Background: Amyotrophic lateral sclerosis (ALS) is a multifactorial neurodegenerative disease characterised by the loss of upper and lower motor neurons. Increasing evidence indicates that neuroinflammation mediated by microglia contributes to ALS pathogenesis. This microglial activation is evident in post-mortem brain tissues and neuroimaging data from patients with ALS. However, the role of microglia in the pathogenesis and progression of amyotrophic lateral sclerosis remains unclear, partly due to the lack of a model system that is able to faithfully recapitulate the clinical pathology of ALS. To address this shortcoming, we describe an approach that generates monocyte-derived microglia-like cells that are capable of expressing molecular markers, and functional characteristics similar to in vivo human brain microglia. Methods: In this study, we have established monocyte-derived microglia-like cells from 30 sporadic patients with ALS, including 15 patients with slow disease progression, 6 with intermediate progression, and 9 with rapid progression, together with 20 non-affected healthy controls. Results: We demonstrate that patient monocyte-derived microglia-like cells recapitulate canonical pathological features of ALS including non-phosphorylated and phosphorylated-TDP-43-positive inclusions. Moreover, ALS microglia-like cells showed significantly impaired phagocytosis, altered cytokine profiles, and abnormal morphologies consistent with a neuroinflammatory phenotype. Interestingly, all ALS microglia-like cells showed abnormal phagocytosis consistent with the progression of the disease. In-depth analysis of ALS microglia-like cells from the rapid disease progression cohort revealed significantly altered cell-specific variation in phagocytic function. In addition, DNA damage and NOD-leucine rich repeat and pyrin containing protein 3 (NLRP3) inflammasome activity were also elevated in ALS patient monocyte-derived microglia-like cells, indicating a potential new pathway involved in driving disease progression. Conclusions: Taken together, our work demonstrates that the monocyte-derived microglia-like cell model recapitulates disease-specific hallmarks and characteristics that substantiate patient heterogeneity associated with disease subgroups. Thus, monocyte-derived microglia-like cells are highly applicable to monitor disease progression and can be applied as a functional readout in clinical trials for anti-neuroinflammatory agents, providing a basis for personalised treatment for patients with ALS.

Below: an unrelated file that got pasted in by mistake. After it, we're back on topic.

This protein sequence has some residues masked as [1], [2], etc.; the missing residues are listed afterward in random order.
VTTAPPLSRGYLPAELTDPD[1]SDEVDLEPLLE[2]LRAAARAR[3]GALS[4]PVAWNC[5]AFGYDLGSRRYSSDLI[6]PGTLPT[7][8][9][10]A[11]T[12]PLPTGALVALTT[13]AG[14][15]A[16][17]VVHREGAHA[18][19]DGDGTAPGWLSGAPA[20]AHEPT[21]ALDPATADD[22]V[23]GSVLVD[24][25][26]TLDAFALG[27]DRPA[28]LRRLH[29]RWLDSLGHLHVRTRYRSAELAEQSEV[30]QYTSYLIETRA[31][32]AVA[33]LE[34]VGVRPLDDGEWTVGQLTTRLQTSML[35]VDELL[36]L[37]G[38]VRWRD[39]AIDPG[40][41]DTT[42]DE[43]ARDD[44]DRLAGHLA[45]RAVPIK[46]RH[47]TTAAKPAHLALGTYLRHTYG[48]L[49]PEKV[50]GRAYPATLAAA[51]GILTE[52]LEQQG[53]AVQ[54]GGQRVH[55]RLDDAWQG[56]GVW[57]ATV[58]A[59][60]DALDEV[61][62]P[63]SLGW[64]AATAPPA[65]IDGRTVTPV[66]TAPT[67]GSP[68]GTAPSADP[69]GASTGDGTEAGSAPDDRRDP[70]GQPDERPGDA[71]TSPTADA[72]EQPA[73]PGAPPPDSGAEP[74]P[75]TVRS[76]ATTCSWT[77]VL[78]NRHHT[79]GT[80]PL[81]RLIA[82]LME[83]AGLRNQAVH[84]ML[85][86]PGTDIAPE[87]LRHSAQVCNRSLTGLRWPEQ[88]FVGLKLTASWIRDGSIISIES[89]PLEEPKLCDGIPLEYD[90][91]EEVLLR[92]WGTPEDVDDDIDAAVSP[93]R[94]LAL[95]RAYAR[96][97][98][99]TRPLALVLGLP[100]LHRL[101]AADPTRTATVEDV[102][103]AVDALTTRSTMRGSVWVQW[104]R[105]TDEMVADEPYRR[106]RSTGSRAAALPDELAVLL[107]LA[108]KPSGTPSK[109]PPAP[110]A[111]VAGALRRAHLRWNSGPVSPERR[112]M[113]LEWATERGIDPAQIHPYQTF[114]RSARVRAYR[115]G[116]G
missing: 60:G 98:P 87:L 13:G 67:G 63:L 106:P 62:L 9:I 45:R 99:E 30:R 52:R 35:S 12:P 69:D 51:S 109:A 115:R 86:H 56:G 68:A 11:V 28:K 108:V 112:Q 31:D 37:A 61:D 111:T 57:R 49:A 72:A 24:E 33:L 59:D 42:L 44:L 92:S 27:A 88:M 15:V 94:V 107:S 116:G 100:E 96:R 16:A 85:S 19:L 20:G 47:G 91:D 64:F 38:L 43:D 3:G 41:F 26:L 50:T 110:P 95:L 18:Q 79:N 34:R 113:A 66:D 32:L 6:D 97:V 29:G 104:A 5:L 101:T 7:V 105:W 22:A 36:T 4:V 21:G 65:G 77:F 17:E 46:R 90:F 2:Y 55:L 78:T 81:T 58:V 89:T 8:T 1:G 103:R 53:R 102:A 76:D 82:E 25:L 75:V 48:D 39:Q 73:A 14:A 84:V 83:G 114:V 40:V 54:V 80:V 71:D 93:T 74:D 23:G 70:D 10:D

Quek H, C.C. (2022). ALS monocyte-derived microglia-like cells reveal cytoplasmic TDP-43 accumulation, DNA damage, and cell-specific impairment of phagocytosis associated with disease progression. JOURNAL OF NEUROINFLAMMATION, 19(1), 58-78 [10.1186/s12974-022-02421-1].

ALS monocyte-derived microglia-like cells reveal cytoplasmic TDP-43 accumulation, DNA damage, and cell-specific impairment of phagocytosis associated with disease progression

Colletti T;Notaro A;La Bella V
Penultimo
;
2022-02-01

Abstract